You can see the course reserves for a specific course in the online catalog by using the 'Everything' dropdown option and choosing to search by Course Name, Course ID, or Instructor Name. You can identify course reserve items in the catalog by their location, 'Reserve desk', as shown below.
Loan periods vary from 2 hours to 7 days, and reserve materials may not be placed on hold or renewed. Reserve items are kept at the Circulation Desk and may be checked out by speaking to the library staff member on duty.
With the exception of our special collections, books in Barbour fall into two basic categories: the reference collection and the general collection. All of these items are listed in our online catalog. For basic instruction on using the card catalog, visit the Finding Books LibGuide.
The general collection is the main collection in the library, and is comprised mostly of circulating books that can be checked out (although some of the general collection is non-circulating because of the condition of the material). The focus of our collection is theological, but we have books about numerous other related topics as well, like history, philosophy, fine art, and foreign languages. Since we have a number of commentaries in our reference collection, students sometimes assume those are all that we have, but there are thousands more in the general collection, as well as duplicate copies of those in reference.
If a book is in the general collection, the catalog record will look like the example below. The Location/Status is 'General Collection'. If someone has checked it out, the status will read 'Checked Out'.
The general collection is shelved in call number order across all three floors of the library. It begins on the second floor on the shelving outside of the Kunkle Room. The second floor holds Library of Congress call numbers A-BV, the first floor holds BX, and the ground floor holds C-Z.
The reference collection is comprised of non-circulating reference materials, which are books intended to be used for introductory facts or a quick overview of a specific topic or subject, and are typically not read from beginning to end. Reference materials are a great starting point in the research process, and can also be an excellent bibliographic resource for further reading. Reference collections frequently include dictionaries, encyclopedias, almanacs, directories, atlases, handbooks, etc. These can all be found in the Barbour Library reference collection, which also includes theological materials like commentary sets. You can search the reference collection only by using the 'Reference' choice under the 'Everything' dropdown menu in the library catalog. These books are non-circulating (cannot be checked out) to ensure that they are always available on demand, but sections of them can be copied or scanned to email for long-term use. The commentary sets in the reference room are duplicated in the general collection, so there is a copy that circulates while the reference copy is always available.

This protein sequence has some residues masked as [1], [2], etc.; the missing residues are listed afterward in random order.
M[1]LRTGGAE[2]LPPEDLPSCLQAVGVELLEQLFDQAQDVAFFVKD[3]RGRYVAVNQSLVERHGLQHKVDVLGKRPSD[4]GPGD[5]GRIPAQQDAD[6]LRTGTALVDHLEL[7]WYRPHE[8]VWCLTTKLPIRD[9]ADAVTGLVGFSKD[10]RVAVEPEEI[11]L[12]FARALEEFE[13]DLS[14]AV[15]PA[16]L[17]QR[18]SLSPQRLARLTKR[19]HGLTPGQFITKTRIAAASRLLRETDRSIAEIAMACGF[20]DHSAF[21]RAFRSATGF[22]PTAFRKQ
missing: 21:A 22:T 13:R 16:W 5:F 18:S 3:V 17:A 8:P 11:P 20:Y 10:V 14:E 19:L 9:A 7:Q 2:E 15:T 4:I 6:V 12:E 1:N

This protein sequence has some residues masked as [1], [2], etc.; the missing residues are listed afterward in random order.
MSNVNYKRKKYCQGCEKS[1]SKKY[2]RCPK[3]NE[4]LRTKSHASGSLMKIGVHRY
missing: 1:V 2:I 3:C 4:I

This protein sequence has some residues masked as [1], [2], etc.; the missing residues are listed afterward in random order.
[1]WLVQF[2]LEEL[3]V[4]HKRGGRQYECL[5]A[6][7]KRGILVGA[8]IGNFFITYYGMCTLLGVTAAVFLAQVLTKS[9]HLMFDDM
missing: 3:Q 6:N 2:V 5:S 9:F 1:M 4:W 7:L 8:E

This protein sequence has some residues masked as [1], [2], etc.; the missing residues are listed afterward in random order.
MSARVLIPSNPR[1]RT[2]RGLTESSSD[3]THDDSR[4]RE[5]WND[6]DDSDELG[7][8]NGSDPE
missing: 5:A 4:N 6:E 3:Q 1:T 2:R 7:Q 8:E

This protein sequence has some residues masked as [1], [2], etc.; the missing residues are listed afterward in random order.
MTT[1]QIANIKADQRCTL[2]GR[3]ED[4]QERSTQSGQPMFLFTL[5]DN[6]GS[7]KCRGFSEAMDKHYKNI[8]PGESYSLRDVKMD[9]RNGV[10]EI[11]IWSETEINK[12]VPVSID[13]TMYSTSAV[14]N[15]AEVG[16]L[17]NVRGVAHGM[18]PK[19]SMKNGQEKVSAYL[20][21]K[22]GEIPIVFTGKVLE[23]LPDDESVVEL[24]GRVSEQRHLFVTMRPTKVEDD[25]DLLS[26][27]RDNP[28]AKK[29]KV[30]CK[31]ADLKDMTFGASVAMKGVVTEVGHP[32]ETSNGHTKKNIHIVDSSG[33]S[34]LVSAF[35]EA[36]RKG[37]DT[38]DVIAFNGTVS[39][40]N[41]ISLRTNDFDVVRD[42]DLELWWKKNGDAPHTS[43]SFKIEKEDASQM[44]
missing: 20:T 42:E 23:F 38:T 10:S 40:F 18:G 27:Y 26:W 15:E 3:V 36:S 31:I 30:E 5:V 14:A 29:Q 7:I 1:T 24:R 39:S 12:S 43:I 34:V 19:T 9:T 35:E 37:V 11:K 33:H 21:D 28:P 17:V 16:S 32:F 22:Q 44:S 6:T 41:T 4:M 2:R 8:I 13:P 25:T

If a book is in the reference collection, the catalog record will look like the example below. The 'Material Type' is 'Reference Book' and the 'Location/Status' is 'Reference Collection'.
All reference books are shelved in the reference room on the first floor in call number order.
While the library has a number of online journal subscriptions, we also have hundreds of titles in print. Many of these titles are indexed in various databases that may point you to a specific article, or you may find a relevant citation from other material you encounter in your research. Visit the Finding Articles LibGuide for further instruction on finding relevant scholarly articles, and the Finding Journals LibGuide for instruction on finding an article from a citation.
All item records in the EBSCO databases for articles available to PTS students have a note that states 'PTS owns this title. Check "Library Catalog (Print Materials)" for location.'
Items available digitally will have a 'PDF Full Text' link directly above the note. Items available in print will have a 'Check Barbour Library holdings' link instead, which will take you to the record in the online catalog. An example of a print item in EBSCO is shown below.